The mystifying feats that master magicians like Penn and Teller or Johnny Thompson offer in showrooms up and down the Strip are a fundamental part of the city's promise that regular rules don't apply here.
But Black wants to take the craft down a notch. In a town where magicians use big production staffs and huge stage illusions, Black's magic is refreshingly pragmatic. He can turn dollar bills into 20s. He can teach you how to cheat at poker and stack the deck with aces – though you'll still lose, because Black can make any hand a royal flush, and that's not a secret he's willing to share. His tricks have context, stories, and lots of jokes.
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Black says he has been a performer all his life, milking moments of comedy and drama since he was a child. He discovered magic when his parents gave him a few tricks – "ropes, plastic props, horrible things that weren't too complicated." He performed for his family, but says, "They were like, 'You ain't foolin' me kid, but I'll clap anyway.'"
When he was 10, he encountered the thing magicians talk about in hushed tones of inevitability: magic shops. If you're destined for the world of wizardry, "you just feel special when you walk into your first magic shop," he says. His was Davenports, a 110-year-old store tucked in the Charing Cross subway station. Black was impressed by the tricks, the books, and the old guard of magicians sitting in the corner, trying to uncover other magicians' secrets.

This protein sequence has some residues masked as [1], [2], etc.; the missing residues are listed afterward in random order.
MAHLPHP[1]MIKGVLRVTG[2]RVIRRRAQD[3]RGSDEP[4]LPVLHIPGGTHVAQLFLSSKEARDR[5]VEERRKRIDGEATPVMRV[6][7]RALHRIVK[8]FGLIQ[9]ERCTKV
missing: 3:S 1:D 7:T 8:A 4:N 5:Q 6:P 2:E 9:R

By the time he was a teen, Black was good enough at magic to put it to work for him. Performing at birthday parties earned him more pocket cash than any of his friends had, and his talent for wonder attracted girls. But the real fun began when he was 17 and found a partner.
"I was standing at the bus stop ... and I look over, and there's pretty much a shorter version of me standing there," he recalls. "I was wearing a pinstripe suit, and so was he. We both had on black shirts." Black pauses and delivers the next line like a detective in a 1950s movie: "He also had a case ... so I reached in my pocket and pulled out a deck of cards. I stood at the bus stop, flourishing" – he demonstrates fanning and contracting a deck of cards effortlessly – "just doing card moves, which is the mating call of magicians. Sure enough, he came over."
Black and his new compatriot, Chris Paris (also a stage name), spent three years as "Black and Paris," garnering increasing attention for their combination of comedy, magic, and performance art. Like true performers, they would go to almost any length for an audience, and a joke.